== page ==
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| Louis XVI gilt bronze and Portor marble clock commemorating the lunar eclipse of 1764 with movement by Lepaute. The movement, raised on a rectangular fluted column, is flanked by two winged children. One, holding a compass while sitting on a pile of books personifies Astronomy; the other, astride ruins and holding a scythe personifies Time. Between them lies a chart portraying the lunar eclipse of April 1, 1764 and a declination scale. Lepaute was married to one of the most well known astronomers of the time, Nicole-Reine Étable de la Brière. Her observations of the eclipse were widely published and the chart on the clock is thought to be hers. The figures and movement are posed on a stepped Portor marble plinth, decorated with ormoulu moldings, and resting on an ormoulu base.
Jean-André Lepaute (1709-1789), one of the greatest clockmakers in France in the 18th century, supplied magnificent clocks for the most important clients in France, often commissioning the best sculptors and bronziers for the cases. The figures on this clock were sculpted by J.-A Houdon. The model is Nº 4 in Lepaute’s Déscription de plusieurs ouvrages d’horlogerie, Paris 1766, where he identifies the sculptor. See: Tardy; Dictionnaire, page 379 for the Lepaute Description.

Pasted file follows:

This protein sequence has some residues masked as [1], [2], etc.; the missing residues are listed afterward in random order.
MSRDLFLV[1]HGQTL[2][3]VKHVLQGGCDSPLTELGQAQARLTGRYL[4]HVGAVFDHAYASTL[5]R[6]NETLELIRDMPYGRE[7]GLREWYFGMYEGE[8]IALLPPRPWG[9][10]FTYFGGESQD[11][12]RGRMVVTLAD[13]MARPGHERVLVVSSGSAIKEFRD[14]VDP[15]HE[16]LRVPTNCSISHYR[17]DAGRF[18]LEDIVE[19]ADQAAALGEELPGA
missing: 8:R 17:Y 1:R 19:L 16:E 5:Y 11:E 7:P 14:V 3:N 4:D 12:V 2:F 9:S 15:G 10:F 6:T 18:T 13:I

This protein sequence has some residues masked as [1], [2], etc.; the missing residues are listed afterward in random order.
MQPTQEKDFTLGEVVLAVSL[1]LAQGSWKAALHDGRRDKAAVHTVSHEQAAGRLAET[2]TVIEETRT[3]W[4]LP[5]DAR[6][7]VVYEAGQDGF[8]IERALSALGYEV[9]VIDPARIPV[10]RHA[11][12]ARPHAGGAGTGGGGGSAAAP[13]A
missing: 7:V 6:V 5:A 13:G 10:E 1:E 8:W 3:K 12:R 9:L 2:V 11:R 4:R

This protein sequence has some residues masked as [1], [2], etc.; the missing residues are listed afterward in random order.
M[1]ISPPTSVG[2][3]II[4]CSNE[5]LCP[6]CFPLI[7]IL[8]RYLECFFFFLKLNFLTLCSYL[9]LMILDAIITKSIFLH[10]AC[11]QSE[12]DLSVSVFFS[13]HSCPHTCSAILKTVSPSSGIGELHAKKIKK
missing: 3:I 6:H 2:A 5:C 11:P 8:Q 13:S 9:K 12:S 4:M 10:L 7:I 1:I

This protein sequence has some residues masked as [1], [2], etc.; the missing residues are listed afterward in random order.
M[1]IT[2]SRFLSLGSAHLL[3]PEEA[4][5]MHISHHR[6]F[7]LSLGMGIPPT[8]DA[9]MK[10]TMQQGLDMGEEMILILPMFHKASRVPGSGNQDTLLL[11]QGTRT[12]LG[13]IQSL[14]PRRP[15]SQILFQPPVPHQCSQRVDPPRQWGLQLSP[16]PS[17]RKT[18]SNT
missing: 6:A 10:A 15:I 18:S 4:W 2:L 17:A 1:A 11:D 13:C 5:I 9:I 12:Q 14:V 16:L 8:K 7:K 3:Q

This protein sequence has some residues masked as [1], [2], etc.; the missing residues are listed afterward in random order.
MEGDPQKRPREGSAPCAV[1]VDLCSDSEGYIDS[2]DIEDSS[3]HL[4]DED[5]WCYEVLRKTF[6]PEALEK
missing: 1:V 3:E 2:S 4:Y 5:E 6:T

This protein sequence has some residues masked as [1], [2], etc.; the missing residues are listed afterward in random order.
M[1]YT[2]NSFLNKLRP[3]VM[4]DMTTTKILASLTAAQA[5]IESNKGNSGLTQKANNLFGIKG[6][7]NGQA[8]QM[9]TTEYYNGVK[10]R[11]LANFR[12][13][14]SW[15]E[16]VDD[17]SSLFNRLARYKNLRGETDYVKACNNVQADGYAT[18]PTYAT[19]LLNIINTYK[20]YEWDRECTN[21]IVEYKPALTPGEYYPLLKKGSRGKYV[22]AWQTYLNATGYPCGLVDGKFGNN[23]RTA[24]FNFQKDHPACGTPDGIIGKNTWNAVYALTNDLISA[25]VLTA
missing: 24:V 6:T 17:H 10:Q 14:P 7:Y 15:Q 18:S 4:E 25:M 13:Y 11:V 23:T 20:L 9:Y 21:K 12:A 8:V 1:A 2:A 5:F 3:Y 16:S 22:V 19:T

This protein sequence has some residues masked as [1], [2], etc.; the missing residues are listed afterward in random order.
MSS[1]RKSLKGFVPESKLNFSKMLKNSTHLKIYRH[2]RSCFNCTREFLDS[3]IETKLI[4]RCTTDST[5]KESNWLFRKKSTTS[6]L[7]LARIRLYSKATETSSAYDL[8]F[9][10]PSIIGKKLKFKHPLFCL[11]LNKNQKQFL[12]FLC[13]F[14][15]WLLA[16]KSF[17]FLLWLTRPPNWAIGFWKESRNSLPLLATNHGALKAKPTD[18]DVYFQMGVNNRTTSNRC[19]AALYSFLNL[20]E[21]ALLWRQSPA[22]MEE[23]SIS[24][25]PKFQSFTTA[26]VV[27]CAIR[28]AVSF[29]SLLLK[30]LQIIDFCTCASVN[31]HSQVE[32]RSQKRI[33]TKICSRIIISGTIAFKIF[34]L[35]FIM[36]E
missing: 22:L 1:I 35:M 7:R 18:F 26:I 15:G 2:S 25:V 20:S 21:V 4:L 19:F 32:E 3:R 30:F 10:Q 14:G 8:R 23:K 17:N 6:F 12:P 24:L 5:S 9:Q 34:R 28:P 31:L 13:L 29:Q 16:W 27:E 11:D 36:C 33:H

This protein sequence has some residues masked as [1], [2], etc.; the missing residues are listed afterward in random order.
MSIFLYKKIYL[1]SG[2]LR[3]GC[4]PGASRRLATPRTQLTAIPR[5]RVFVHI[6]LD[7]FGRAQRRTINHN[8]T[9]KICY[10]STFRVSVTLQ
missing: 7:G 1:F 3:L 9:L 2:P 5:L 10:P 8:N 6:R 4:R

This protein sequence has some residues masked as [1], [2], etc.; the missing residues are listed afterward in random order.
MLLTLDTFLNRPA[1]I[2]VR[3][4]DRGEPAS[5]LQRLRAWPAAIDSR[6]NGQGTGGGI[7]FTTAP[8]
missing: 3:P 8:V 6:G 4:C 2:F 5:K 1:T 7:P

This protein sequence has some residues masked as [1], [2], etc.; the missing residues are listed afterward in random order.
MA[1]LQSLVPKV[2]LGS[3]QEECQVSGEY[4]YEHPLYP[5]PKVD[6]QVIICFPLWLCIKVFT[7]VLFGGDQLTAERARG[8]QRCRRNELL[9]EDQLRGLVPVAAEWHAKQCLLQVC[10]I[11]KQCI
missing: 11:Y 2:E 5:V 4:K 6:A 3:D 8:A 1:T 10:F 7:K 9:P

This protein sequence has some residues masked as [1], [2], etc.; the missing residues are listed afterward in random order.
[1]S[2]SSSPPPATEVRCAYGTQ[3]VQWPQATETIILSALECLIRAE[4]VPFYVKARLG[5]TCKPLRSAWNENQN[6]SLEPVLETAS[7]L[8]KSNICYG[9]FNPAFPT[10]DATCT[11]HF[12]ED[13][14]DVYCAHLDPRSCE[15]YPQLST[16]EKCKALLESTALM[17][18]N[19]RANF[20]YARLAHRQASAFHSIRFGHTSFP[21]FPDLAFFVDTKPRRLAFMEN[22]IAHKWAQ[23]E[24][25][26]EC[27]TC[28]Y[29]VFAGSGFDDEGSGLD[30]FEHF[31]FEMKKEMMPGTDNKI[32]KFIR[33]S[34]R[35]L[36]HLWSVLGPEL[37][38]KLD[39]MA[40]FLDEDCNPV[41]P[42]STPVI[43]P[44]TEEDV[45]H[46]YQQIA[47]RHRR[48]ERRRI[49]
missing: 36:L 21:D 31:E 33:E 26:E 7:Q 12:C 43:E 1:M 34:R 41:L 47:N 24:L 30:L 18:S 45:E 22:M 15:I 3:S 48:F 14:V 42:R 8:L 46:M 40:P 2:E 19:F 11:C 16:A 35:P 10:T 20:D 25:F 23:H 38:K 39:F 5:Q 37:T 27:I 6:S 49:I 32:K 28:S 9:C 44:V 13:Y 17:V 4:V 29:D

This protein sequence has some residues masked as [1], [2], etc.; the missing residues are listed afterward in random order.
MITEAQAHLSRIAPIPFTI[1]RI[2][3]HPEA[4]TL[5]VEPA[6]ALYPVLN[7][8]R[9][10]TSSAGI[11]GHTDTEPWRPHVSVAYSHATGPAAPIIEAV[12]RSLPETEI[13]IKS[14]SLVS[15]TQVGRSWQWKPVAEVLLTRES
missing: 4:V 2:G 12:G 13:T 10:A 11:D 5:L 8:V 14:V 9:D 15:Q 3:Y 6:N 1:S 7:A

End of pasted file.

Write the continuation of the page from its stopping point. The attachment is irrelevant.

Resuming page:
A number of clocks nearly identical to the central columnar portion and signed “Osmond” are known. Robert Osmond was one of the major bronziers who worked for Lepaute. A drawing by Osmond for the columnar clock and several of the signed clocks are illustrated in Vergoldete Bronzen on pages 194-195 of Volume I.
Illustrated: Les Ouvriers du Temps ; Plate 117
Rafaele Ferrari, Principe di Lucedio, Duca di Galliera
(at the Palazzo Rosso Genoa, Italy)
Sir Edgar Vincent, Asher Place, Surrey
Exhibited: Los Angeles County Museum (1965-71)
|Height (ins.): 23.5 959.7 cm) Length/Width (ins.): 10.5 (26.7 cm) Depth (ins.): 18 (45.7 cm)|
|Origin: France, 18th century Period: Louis XVI|